Thursday, October 30, 2014
1012 C Street  •  Floresville, TX 78114  •  Phone: 830-216-4519  •  Fax: 830-393-3219  • 

Lost & Found

Lost Black Manx Cat (No Tail) in La Vernia, Country Hills. Short black hair easy to identify with no tail. Call Diane or Pat 830-253-1235

VideoLost: Golden/Pyrenees mix dog, Kaiha, last seen Oct. 11, Hwy. 119, Denhawken area, wearing collar (Drama Queen). Please help us find her! Call Billy 210-745-6059.
If you are missing a pet in Floresville, be sure to check the Floresville holding facility. Animals are only kept for 3 days. Contact Las Lomas K-9 Rescue, 830-581-8041.
More Lost & Found ads ›

Help Wanted

Wilson County ESD #3 is looking for PRN Paramedics. WCESD #3 is accepting applications for 12 and 24 hour shifts. To apply please visit our office, 111 State Highway 123 North, Stockdale, to inquire call 830-996-3087, or email your resume to Barbara.duncan@wcesd3.com.
The 81st & 218th Judicial District Community Supervision and Corrections Department (Adult Probation) is currently seeking a qualified applicant for the position of Supervision Officer for ATASCOSA COUNTY. Requirements: A Bachelor’s degree recognized by the Texas Higher Education Coordination Board in Criminology, Corrections, Criminal Justice, Law Enforcement/Police Science, Counseling, Pre-Law, Social Work, Psychology, Sociology, Human Services Development, Public Administration, or a related field that has been approved by the Community Justice Assistance Division (CJAD), or one year of graduate study in one of the above mentioned fields, or one year experience in full-time casework, counseling, or community or group work that has been approved by CJAD.  This position requires some evening and/or weekend work. Salary: Negotiable, plus Regular State benefits. Closing Date: Resumes will be taken until November 4, 2014. Procedure: Applicants should submit a typed resume and copy of college transcript to: Mario Bazan, Director, 914 Main Street, Ste #120, Jourdanton, TX  78026 The 81st & 218th Judicial District Community Supervision and Corrections Department is an Equal Opportunity Employer. 
More Help Wanted ads ›

Featured Videos





Video Vault ›

National News


TCEQ flexible permits a victory for Texas




E-Mail this Story to a Friend
Print this Story

Disclaimer:
The author of this entry is responsible for this content, which is not edited by the Wilson County News or wilsoncountynews.com.
August 14, 2012 | 1421 views | 1 comment

Court Ruling on TCEQ Flexible Permits a Victory for Texas, and a Step Toward Restoring State/Federal Balance

By Bryan W. Shaw, Ph.D.
Chairman, Texas Commission on Environmental Quality

The Fifth Circuit Court of Appeals on Monday issued a significant victory for the State of Texas. The ruling states the EPA acted arbitrarily and capriciously when it rejected the Texas Flexible Permit Program (FPP) “sixteen years tardy,” to quote the opinion. The court premised its ruling on the finding that “the EPA based its disapproval on demands for language and program features of the EPA’s choosing, without basis in the Clean Air Act or its implementing regulations.”

As a result of EPA’s disapproval, 120 flexible permit holders in Texas were wrongly mandated to “de-flex” under threat of federal and civil sanctions, and not a single environmental benefit was gained. Not a single pound of emissions reductions resulted from the unjustly targeted facilities. Instead, those companies spent millions of dollars to “de-flex,” in what amounts to no more than a bureaucratic paper exercise.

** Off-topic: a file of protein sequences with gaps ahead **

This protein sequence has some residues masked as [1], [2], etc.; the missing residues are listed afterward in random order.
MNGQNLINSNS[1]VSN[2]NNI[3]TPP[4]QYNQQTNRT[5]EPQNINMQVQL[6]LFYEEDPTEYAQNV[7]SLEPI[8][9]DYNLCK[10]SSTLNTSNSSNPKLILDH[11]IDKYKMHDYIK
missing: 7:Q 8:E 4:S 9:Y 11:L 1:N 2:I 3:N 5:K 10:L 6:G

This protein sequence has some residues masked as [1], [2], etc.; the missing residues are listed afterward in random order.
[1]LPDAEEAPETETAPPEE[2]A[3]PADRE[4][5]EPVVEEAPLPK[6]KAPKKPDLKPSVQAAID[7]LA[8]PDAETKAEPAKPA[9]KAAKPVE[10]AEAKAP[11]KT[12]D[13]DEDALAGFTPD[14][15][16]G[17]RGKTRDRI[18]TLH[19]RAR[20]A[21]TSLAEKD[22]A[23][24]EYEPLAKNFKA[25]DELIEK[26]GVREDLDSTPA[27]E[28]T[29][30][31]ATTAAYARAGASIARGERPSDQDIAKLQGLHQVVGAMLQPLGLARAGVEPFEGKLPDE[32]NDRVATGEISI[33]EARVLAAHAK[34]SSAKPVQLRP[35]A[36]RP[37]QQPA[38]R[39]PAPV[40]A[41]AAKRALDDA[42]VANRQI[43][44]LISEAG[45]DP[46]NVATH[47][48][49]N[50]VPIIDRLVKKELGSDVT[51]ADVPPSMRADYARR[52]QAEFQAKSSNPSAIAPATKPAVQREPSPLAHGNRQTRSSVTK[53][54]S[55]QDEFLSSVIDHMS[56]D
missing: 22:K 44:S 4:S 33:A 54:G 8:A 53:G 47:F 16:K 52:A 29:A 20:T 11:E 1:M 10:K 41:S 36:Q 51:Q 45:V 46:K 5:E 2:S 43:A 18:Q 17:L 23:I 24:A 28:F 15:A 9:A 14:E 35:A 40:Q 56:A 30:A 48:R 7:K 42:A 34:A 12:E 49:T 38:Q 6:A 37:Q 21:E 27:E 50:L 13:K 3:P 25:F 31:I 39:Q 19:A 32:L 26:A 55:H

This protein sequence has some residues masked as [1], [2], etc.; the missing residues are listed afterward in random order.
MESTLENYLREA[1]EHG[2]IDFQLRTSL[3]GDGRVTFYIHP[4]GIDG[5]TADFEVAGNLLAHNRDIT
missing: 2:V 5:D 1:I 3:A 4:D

The court righted EPA’s wrong, signifying that the principle of cooperative federalism, as envisioned and encouraged by the Federal Clean Air Act (CAA), is making a comeback and not a moment too soon. Congress understood that a “one-size fits all” approach would be a recipe for environmental failure. Instead, states and local governments are charged to develop air pollution control and prevention plans, based on standards set by EPA.

Congress envisioned a cooperative relationship between federal and state governments, whereby “if a SIP or a revised SIP meets the statutory criteria of the CAA, then the EPA must approve it.” This division of power is born out of the recognition that each state is unique and must have the ability to tailor local and statewide environmental plans accordingly. The FPP was one such innovative plan that quantifiably reduced air pollution in Texas by bringing grandfathered facilities into the realm of permitting and granting Texas companies enforceable, permitted flexibility in operating their minor source facilities.

The Fifth Circuit Court of Appeals states, “It is clear that Congress had a specific vision when enacting the Clean Air Act: The Federal and State governments were to work together, with assigned statutory duties and responsibilities, to achieve better air quality.”

It is my sincere hope that Texas and the EPA will move forward with a renewed sense of responsibility to honor the congressional ideal of cooperative federalism and the spirit of the CAA in order to promote our shared goal of improving the health and environment for Texans and all citizens of this great nation.
 
« Previous Blog Entry (August 11, 2012)
 


Your Opinions and Comments
 
Elaine K.  
Floresville  
August 14, 2012 10:52am
 
 
New post.
 

Share your comment or opinion on this story!


You must be logged in to post comments:



Other National News
Blue Moon Karaoke & DJHeavenly Touch homeDrama KidsAllstate & McBride RealtySacred Heart SchoolChester WilsonTriple R DC ExpertsVoncille Bielefeld homeWilson's Auto Chooser

  Copyright © 2007-2014 Wilson County News. All rights reserved. Web development by Drewa Designs.